I communicated with him infrequently in recent years, yet watching the man from up close and afar I understood this: three generations of music in Phoenix-Tempe would sound and feel much different had PC not existed. His lifelines, his financial help, his roadie-ing, even his standing in on bass for misplaced comrades — all these irrigation trenches — reached far, to the Gin Blossoms, the Refreshments/Peacemakers, the Pistoleros/Chimeras, Chuck Hall, One, Dead Hot Workshop, The Black Moods, Tucson’s Greyhound Soul, and we could go on and on. The venue-packing groups he played in over the decades, easy to rattle off for even a casual central Arizona music fan, Shadow Talk, B. Strange, Satellite, Los Guys, Dry River Yacht Club, and many others. I’ve never met a soul on this earth who had more friends, and so stuck his decades-long handle as the no-term-limit “Mayor of Tempe.”
He rarely took anything sitting down, his powerful fingers on thundering basslines reflected that in craft. In 1990, in the waning days of my old band Gentlemen Afterdark, Cardone was our bass player. I swear he was our biggest fan, and then he was in the band. We’d moved to Tucson from Los Angeles and fizzled, not because of him, but despite him. the spark He wanted it.
In the early aughts, PC enjoyed a spanking new liver; yes, he beat up his old liver good, but he also suffered a rare disorder, Budd-Chiari syndrome, which causes blood-flow blockage from the liver. After the transplant, he’d show up, fat grin, slight shrug, booming voice, toting his usual ice chest, this time filled of NA beer instead of Corona.
PC rarely revealed the sadnesses inside him. One time he told me he was on the phone with his dad the moment the old man committed suicide. He chose not to dwell in such places, any inward gazes swapped out with a “how can I be of help to others” mindset, and seemingly without effort. Nights with him would become celebratory, each an evolving memory. He was gifted this way, so there was little reason to question the genesis of his behaviors, and perhaps that’s selfish. The beautiful fucker would never leave any of us standing in the goddamned rain or blazing sun. He was a man of his word. Our dead mutual friends knew this too, from Doug Hopkins to Lawrence Zubia to Richard Flower to Brenda Netz.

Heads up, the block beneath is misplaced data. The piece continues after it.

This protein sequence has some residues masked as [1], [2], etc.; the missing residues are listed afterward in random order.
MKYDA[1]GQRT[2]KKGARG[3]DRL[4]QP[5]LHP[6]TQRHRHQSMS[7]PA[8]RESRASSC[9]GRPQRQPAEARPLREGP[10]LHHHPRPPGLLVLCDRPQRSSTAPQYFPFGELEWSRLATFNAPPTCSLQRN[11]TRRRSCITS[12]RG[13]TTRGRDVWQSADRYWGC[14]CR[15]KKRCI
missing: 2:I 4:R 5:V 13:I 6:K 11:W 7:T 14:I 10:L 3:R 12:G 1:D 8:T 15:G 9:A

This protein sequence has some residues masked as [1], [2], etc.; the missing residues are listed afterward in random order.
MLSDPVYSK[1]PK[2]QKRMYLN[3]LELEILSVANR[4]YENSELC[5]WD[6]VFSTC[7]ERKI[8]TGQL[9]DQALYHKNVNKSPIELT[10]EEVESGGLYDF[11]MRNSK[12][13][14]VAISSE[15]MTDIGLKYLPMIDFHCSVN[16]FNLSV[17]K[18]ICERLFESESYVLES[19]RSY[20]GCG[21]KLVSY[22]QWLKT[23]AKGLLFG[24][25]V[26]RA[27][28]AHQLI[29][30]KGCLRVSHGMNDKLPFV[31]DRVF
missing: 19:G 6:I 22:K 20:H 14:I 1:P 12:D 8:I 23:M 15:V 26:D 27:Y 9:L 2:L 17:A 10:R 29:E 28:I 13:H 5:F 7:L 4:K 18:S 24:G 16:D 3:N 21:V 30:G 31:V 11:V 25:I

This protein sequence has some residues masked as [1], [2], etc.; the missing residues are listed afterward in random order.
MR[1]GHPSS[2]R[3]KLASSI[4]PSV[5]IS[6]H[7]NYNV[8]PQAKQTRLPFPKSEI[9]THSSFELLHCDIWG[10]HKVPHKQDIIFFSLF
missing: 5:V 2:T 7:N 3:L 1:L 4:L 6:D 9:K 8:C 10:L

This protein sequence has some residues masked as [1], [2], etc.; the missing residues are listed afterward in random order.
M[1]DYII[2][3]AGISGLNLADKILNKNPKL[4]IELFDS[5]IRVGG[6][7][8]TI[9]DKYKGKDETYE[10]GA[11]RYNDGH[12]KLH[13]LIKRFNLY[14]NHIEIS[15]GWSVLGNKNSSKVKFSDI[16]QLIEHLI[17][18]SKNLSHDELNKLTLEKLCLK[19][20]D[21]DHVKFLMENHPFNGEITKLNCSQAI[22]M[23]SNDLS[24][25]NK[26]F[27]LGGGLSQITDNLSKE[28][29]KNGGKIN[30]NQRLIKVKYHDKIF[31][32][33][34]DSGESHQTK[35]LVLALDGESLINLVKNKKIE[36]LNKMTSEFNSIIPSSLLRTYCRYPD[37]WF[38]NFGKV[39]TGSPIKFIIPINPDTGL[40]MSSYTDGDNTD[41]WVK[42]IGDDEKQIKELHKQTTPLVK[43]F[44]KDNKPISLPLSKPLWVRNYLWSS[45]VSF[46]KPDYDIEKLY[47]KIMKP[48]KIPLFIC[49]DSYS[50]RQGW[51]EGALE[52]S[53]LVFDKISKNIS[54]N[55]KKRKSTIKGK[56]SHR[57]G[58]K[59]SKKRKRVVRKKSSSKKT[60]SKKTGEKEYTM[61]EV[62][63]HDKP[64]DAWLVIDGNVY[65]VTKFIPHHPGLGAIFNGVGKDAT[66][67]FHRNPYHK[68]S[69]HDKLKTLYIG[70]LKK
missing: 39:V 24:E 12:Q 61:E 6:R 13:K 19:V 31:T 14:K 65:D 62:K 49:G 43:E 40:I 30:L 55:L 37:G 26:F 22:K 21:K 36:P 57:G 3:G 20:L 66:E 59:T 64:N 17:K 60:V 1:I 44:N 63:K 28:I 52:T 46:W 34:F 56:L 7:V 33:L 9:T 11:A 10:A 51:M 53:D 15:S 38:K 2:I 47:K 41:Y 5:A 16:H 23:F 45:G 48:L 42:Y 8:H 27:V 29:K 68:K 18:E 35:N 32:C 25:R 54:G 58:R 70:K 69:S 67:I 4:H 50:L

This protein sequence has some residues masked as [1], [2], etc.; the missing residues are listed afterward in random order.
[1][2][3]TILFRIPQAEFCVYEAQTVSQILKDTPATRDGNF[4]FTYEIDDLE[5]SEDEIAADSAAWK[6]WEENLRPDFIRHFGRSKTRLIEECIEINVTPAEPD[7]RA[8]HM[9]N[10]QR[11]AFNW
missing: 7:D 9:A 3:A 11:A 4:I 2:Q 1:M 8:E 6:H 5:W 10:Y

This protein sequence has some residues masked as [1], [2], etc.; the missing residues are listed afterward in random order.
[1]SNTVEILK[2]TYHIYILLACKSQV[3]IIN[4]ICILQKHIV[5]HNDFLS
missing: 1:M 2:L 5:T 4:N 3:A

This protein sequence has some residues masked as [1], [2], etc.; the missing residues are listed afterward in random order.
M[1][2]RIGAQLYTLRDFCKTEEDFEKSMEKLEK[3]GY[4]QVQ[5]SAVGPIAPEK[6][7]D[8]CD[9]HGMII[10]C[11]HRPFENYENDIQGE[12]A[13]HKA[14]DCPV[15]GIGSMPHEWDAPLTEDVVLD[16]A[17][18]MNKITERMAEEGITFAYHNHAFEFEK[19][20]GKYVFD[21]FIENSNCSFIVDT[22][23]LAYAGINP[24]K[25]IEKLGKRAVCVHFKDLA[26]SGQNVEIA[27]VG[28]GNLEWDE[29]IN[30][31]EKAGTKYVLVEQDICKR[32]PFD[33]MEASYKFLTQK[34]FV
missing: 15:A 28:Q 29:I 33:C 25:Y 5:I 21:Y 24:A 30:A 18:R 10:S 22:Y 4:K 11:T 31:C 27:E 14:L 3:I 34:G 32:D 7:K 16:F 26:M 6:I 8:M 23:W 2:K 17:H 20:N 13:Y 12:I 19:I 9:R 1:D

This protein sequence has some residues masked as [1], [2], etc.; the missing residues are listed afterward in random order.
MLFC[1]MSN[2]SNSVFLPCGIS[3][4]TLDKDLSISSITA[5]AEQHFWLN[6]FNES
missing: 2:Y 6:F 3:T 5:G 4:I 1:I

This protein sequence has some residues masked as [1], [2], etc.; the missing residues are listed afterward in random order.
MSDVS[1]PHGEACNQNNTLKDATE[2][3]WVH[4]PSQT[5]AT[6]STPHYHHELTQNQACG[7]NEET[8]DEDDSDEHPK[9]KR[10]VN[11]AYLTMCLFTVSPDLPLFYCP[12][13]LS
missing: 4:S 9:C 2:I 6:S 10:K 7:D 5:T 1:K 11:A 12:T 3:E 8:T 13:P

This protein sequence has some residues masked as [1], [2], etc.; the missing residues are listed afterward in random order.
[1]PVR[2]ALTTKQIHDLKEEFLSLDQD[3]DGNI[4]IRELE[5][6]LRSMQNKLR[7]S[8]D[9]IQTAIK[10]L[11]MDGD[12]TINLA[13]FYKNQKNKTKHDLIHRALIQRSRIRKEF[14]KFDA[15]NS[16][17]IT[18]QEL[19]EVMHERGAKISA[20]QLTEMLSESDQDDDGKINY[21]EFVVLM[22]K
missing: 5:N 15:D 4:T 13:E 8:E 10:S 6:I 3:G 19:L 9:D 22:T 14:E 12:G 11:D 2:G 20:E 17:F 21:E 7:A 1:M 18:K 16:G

The film director is smart and hungry, happy to be in Tempe in her winter coat. Her heart is open and familiar to its ruptures and tragedies. It is also open to decoding and transmitting a waning history of a universe, and the mighty tall order it is to create scripted characters no longer with us, Hopkins, Zubia, and now PC. From the signposts still clinging to the land to the tombstones and railroad tracks, the wind blowing on us almost like ice, the blueprint is palpable.
It is the holiday season and I say thank you to PC, my brother. Thy death spooked and gutted me, but thy force of life is heady, and I remember the dry Salt River bottoms and the Tempe Butte highs.
I climb into the seat of our mini-van, our little daughters in back, my wife beside me. I admit to myself the wonders, and sadnesses, of it all. Night comes down, the car rolls on, and Tempe and Phoenix recede from the interstate.